Boris Johnson’s chances of electoral success were helped earlier this week when Nigel Farage confirmed that the Brexit Party would not stand in 317 Tory seats, thus reducing any chance of the Conservative vote being split. 

The news will come as a mighty relief for Johnson who now stands a much greater chance of winning over leave-voting South West seats against the pro-Europe Liberal Democrats. 

However, the Brexit Party leader also said that he would be standing candidates in Labour marginals as the party had “turned their back on Brexit”. This move prompted fierce backlash from some Tory ministers with one senior figure going so far as to say that: “if we end up with a hung parliament again because of the Brexit Party all eyes will be on him. People will say, you did this.” The Brexit Party’s Scottish MEP, Louis Stedman-Bryce, who was standing in Labour held Glasgow North East, stood down and told Twitter that: “I joined the Brexit Party to change politics for good and uphold democracy and I do not trust @BorisJohnson to deliver the type of Brexit I voted for. I cannot support standing down PPC’s across all Tory seats.”

Aaron Banks has claimed that Farage, who proved indispensable to Bank’s when they both campaigned under the banner of Leave.EU during the 2016 referendum, now has only “48 hours to save Brexit and save the country from a Corbyn government.”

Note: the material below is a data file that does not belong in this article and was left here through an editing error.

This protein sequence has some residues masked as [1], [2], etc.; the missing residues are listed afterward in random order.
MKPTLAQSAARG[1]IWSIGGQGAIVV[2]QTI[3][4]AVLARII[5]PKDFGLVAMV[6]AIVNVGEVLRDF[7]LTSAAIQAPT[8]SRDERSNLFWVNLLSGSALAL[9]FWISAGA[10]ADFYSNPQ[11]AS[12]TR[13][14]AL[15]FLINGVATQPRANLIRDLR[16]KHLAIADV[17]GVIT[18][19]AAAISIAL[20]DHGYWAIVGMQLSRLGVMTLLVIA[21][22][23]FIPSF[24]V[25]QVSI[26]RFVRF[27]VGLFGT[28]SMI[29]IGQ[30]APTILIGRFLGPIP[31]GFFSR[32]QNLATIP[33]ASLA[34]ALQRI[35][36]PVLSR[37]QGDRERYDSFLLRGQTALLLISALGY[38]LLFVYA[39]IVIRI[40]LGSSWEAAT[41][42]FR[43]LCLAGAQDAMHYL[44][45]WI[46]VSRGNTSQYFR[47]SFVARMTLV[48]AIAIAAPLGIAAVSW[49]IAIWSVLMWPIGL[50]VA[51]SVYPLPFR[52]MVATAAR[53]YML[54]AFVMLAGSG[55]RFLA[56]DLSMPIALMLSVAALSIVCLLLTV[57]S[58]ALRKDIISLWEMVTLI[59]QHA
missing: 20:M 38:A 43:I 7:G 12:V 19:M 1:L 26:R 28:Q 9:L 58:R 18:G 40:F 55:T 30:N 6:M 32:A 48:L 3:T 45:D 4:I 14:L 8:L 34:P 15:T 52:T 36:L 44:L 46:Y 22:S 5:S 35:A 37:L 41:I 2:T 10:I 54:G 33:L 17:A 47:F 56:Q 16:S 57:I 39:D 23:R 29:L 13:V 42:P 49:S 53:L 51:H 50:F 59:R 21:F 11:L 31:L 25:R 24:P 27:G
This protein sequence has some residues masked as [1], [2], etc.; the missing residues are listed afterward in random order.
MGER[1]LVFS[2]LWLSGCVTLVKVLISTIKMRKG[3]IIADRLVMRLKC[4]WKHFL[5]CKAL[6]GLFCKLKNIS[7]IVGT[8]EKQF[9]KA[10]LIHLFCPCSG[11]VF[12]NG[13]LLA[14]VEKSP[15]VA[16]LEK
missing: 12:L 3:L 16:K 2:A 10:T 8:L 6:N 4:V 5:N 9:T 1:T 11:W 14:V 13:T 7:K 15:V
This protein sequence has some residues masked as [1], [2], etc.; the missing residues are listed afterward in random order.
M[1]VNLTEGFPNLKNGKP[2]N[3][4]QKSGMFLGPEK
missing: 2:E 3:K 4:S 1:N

Despite Johnson making clear his intentions to “unshackle brilliant UK officials trapped in meeting after meeting in Brussels and Luxembourg,” it seems that the PM will now elect a new commissioner after caving under pressure from European Commision President Ursula von der Leyen. Number 10 said that the UK meets its legal obligations, and our officials remain in regular contact with the president-elect’s team. 

The PM had suggested that doing so would prove detrimental to British interests. Meanwhile Liberal Democrat candidate for Labour held Canterbury, Tim Walker, has stepped down after fears were raised that his candidacy would split the remain vote in the region.


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